The free movement of milk produced in Northern Ireland to processors south of the border is jeopardised by the UK Government’s plans to introduce a bill which would allow Westminster to override the Northern Ireland Protocol, MEP Colm Markey has claimed.
Similarly, the movement of farm inputs across the border could be threatened should the UK introduce the proposed legislation.
The Midlands Northwest MEP said he had been “alarmed” by the possibility that the bill could allow future UK ministers to “fundamentally override the Northern Ireland Protocol” as this divergence from the Brexit deal could stop 800m litres of fresh milk coming from NI for processing.
“I’m particularly concerned about a ‘dual regulatory regime’ and the impact it could have on the dairy industry,” said Markey, himself a dairy farmer.
“Some 800m litres of milk from Northern Ireland that is processed annually in the south could be at risk as well as products used as inputs into good[s] produced in the south and then sold into the single market.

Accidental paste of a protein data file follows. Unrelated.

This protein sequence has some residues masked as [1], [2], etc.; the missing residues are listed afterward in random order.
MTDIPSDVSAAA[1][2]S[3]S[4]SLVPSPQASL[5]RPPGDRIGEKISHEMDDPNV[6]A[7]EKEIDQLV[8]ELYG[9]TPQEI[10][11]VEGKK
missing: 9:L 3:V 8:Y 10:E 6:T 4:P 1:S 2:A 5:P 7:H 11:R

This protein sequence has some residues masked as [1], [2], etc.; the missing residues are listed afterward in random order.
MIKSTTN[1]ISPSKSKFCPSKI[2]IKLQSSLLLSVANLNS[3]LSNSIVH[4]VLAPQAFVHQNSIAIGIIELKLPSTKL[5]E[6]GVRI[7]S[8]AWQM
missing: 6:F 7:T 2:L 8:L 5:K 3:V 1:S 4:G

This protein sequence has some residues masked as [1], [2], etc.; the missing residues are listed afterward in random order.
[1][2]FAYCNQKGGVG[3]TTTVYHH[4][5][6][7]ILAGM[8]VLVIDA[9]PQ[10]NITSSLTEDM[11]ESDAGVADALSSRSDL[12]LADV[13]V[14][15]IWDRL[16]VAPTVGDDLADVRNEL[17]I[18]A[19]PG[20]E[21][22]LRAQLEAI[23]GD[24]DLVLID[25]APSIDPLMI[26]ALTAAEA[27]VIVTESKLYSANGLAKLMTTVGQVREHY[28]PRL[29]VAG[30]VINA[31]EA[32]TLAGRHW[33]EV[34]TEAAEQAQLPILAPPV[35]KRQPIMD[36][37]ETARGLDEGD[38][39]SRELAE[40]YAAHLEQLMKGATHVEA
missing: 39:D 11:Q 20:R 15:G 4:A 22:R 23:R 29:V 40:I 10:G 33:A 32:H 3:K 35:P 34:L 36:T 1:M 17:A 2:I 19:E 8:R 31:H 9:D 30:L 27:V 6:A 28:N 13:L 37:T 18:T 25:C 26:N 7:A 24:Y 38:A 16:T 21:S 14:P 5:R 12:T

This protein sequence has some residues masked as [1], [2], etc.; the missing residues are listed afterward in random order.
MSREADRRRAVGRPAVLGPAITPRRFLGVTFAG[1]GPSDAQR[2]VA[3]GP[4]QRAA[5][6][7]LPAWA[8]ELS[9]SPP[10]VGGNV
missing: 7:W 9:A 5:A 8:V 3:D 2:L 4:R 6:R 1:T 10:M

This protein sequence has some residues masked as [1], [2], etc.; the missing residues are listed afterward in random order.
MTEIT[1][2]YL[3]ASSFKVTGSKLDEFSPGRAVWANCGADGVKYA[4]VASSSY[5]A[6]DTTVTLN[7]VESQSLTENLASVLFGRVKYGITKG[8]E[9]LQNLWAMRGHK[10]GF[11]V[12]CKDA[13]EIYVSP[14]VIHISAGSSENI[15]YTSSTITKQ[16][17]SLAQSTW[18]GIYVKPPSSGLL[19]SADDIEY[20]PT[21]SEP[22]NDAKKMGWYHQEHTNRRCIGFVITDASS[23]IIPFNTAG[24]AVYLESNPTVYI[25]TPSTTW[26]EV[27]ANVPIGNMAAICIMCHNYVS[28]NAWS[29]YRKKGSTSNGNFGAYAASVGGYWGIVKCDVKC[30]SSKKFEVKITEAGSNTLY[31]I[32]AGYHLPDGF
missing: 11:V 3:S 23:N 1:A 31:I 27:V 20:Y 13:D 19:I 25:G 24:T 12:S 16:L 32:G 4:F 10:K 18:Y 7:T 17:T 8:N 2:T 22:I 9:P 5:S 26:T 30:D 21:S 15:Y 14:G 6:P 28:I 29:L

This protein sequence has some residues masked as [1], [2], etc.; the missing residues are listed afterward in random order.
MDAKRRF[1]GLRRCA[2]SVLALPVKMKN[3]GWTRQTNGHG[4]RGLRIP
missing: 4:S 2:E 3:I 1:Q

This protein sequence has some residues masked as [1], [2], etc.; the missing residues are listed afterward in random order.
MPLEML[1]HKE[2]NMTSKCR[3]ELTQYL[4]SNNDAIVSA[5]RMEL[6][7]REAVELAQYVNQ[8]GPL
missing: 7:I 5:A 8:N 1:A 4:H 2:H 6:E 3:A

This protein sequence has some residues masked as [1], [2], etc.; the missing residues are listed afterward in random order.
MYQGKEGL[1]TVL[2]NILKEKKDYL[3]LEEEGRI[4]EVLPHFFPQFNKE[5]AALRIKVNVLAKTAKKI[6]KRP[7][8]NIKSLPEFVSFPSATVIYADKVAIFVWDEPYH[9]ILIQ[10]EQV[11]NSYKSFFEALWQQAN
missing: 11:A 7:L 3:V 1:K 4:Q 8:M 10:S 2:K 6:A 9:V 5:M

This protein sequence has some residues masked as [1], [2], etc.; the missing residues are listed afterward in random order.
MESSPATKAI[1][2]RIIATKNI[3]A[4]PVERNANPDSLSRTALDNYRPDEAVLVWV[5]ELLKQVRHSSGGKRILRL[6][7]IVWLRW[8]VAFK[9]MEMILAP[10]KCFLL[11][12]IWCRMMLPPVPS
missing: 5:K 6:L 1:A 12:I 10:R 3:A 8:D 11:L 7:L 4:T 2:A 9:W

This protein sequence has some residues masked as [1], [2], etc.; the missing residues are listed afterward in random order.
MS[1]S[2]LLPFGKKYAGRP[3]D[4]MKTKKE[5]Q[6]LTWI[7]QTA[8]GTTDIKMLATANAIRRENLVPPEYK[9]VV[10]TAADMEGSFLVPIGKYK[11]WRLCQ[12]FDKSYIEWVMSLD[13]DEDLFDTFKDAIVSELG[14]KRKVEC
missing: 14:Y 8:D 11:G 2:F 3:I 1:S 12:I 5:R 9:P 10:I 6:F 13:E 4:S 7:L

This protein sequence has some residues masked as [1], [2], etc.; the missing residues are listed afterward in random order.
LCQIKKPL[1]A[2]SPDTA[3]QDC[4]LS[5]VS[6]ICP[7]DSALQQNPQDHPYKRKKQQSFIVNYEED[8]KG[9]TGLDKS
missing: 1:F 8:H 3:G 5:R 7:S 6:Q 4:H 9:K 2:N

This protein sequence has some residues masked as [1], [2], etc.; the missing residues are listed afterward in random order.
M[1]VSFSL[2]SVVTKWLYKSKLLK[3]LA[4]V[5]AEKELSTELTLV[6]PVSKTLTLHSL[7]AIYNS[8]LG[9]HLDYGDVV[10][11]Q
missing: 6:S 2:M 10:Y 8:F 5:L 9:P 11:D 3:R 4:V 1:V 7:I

“This would have devastating consequences for the dairy and agri-food sector,” the MEP from Co Louth warned.
Markey said the divergence from EU standards could further complicate agri-food trade across the border. The area of product origins could prove to be particularly difficult for policymakers to navigate if the Protocol is over-ridden, he added.
“I have consistently raised the issue of products of mixed origin with officials here in the [European] Parliament and the [European] Commission and have warned about potential problems that may arise,” Markey said.
“I understand the complexities surrounding Brexit and the Protocol but [I] am disappointed that this matter was not made a priority.
“I await the UK Government’s next move but would urge them – once again – to stop the madness and return to the talks table.”